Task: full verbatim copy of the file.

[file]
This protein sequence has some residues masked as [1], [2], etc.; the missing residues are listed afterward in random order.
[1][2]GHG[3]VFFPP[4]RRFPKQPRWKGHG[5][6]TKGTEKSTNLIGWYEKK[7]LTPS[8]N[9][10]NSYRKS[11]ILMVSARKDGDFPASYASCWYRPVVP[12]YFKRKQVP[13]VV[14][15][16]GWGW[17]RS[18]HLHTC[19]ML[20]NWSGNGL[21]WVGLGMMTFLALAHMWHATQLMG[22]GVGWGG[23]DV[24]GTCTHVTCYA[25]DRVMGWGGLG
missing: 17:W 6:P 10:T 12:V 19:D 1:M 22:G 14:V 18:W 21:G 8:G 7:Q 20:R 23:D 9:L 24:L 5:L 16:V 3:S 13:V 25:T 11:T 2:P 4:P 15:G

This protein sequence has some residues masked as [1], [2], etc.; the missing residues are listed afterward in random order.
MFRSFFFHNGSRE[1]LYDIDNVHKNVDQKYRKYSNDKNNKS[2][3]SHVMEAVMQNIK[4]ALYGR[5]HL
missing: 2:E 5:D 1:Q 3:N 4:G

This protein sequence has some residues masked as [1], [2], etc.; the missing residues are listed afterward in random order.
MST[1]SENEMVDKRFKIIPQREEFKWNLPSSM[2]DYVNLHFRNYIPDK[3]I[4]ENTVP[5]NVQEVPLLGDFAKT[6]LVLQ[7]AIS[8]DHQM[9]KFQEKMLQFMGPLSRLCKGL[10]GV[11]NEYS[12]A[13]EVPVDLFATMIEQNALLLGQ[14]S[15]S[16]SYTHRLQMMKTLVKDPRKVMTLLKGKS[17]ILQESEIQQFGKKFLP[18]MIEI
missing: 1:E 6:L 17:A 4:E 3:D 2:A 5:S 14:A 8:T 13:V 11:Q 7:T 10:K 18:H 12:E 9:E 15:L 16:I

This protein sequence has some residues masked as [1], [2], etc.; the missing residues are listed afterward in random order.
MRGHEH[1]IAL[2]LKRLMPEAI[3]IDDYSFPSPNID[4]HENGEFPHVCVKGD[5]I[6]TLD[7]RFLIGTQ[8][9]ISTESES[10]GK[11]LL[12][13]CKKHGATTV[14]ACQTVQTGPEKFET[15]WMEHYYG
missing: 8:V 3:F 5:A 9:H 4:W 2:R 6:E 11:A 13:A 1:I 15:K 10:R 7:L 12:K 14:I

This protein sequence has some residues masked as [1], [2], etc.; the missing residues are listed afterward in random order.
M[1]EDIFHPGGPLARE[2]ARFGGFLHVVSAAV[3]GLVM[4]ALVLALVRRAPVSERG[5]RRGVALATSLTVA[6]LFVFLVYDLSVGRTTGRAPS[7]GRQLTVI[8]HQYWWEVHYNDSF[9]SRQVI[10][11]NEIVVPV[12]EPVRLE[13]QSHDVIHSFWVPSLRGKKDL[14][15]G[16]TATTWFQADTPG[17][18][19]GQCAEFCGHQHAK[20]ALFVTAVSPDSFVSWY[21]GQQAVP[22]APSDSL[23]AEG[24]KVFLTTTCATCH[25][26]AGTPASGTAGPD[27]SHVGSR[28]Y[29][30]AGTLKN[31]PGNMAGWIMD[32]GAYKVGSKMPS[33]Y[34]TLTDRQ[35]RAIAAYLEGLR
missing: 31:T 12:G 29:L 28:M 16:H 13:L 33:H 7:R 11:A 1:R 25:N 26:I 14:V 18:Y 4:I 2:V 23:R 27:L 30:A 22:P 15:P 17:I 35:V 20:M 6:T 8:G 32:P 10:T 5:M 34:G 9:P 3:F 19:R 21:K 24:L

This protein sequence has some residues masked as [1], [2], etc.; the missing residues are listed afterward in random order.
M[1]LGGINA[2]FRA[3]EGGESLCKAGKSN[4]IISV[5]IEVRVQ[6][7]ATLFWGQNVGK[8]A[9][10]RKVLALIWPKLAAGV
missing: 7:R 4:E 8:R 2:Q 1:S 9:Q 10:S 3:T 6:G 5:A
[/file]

This protein sequence has some residues masked as [1], [2], etc.; the missing residues are listed afterward in random order.
[1][2]GHG[3]VFFPP[4]RRFPKQPRWKGHG[5][6]TKGTEKSTNLIGWYEKK[7]LTPS[8]N[9][10]NSYRKS[11]ILMVSARKDGDFPASYASCWYRPVVP[12]YFKRKQVP[13]VV[14][15][16]GWGW[17]RS[18]HLHTC[19]ML[20]NWSGNGL[21]WVGLGMMTFLALAHMWHATQLMG[22]GVGWGG[23]DV[24]GTCTHVTCYA[25]DRVMGWGGLG
missing: 17:W 6:P 10:T 12:V 19:D 1:M 22:G 14:V 18:W 21:G 8:G 7:Q 20:R 23:D 9:L 24:L 5:L 16:V 3:S 13:V 25:T 11:T 2:P 4:P 15:G

This protein sequence has some residues masked as [1], [2], etc.; the missing residues are listed afterward in random order.
MFRSFFFHNGSRE[1]LYDIDNVHKNVDQKYRKYSNDKNNKS[2][3]SHVMEAVMQNIK[4]ALYGR[5]HL
missing: 2:E 5:D 1:Q 3:N 4:G

This protein sequence has some residues masked as [1], [2], etc.; the missing residues are listed afterward in random order.
MST[1]SENEMVDKRFKIIPQREEFKWNLPSSM[2]DYVNLHFRNYIPDK[3]I[4]ENTVP[5]NVQEVPLLGDFAKT[6]LVLQ[7]AIS[8]DHQM[9]KFQEKMLQFMGPLSRLCKGL[10]GV[11]NEYS[12]A[13]EVPVDLFATMIEQNALLLGQ[14]S[15]S[16]SYTHRLQMMKTLVKDPRKVMTLLKGKS[17]ILQESEIQQFGKKFLP[18]MIEI
missing: 1:E 6:L 17:A 4:E 3:D 2:A 5:S 14:A 8:T 13:V 11:Q 7:T 10:K 18:H 12:E 9:E 15:L 16:I

This protein sequence has some residues masked as [1], [2], etc.; the missing residues are listed afterward in random order.
MRGHEH[1]IAL[2]LKRLMPEAI[3]IDDYSFPSPNID[4]HENGEFPHVCVKGD[5]I[6]TLD[7]RFLIGTQ[8][9]ISTESES[10]GK[11]LL[12][13]CKKHGATTV[14]ACQTVQTGPEKFET[15]WMEHYYG
missing: 8:V 3:F 5:A 9:H 4:W 2:R 6:E 11:A 13:A 1:I 15:K 10:R 7:L 12:K 14:I

This protein sequence has some residues masked as [1], [2], etc.; the missing residues are listed afterward in random order.
M[1]EDIFHPGGPLARE[2]ARFGGFLHVVSAAV[3]GLVM[4]ALVLALVRRAPVSERG[5]RRGVALATSLTVA[6]LFVFLVYDLSVGRTTGRAPS[7]GRQLTVI[8]HQYWWEVHYNDSF[9]SRQVI[10][11]NEIVVPV[12]EPVRLE[13]QSHDVIHSFWVPSLRGKKDL[14][15]G[16]TATTWFQADTPG[17][18][19]GQCAEFCGHQHAK[20]ALFVTAVSPDSFVSWY[21]GQQAVP[22]APSDSL[23]AEG[24]KVFLTTTCATCH[25][26]AGTPASGTAGPD[27]SHVGSR[28]Y[29][30]AGTLKN[31]PGNMAGWIMD[32]GAYKVGSKMPS[33]Y[34]TLTDRQ[35]RAIAAYLEGLR
missing: 31:T 12:G 29:L 28:M 16:H 13:L 33:H 7:R 11:A 1:R 25:N 26:I 14:V 18:Y 4:I 2:V 23:R 27:L 30:A 22:P 15:P 17:I 35:V 20:M 6:T 8:G 32:P 10:T 5:M 34:G 9:P 3:F 19:R 21:K 24:L

This protein sequence has some residues masked as [1], [2], etc.; the missing residues are listed afterward in random order.
M[1]LGGINA[2]FRA[3]EGGESLCKAGKSN[4]IISV[5]IEVRVQ[6][7]ATLFWGQNVGK[8]A[9][10]RKVLALIWPKLAAGV
missing: 7:R 4:E 8:R 2:Q 1:S 9:Q 10:S 3:T 6:G 5:A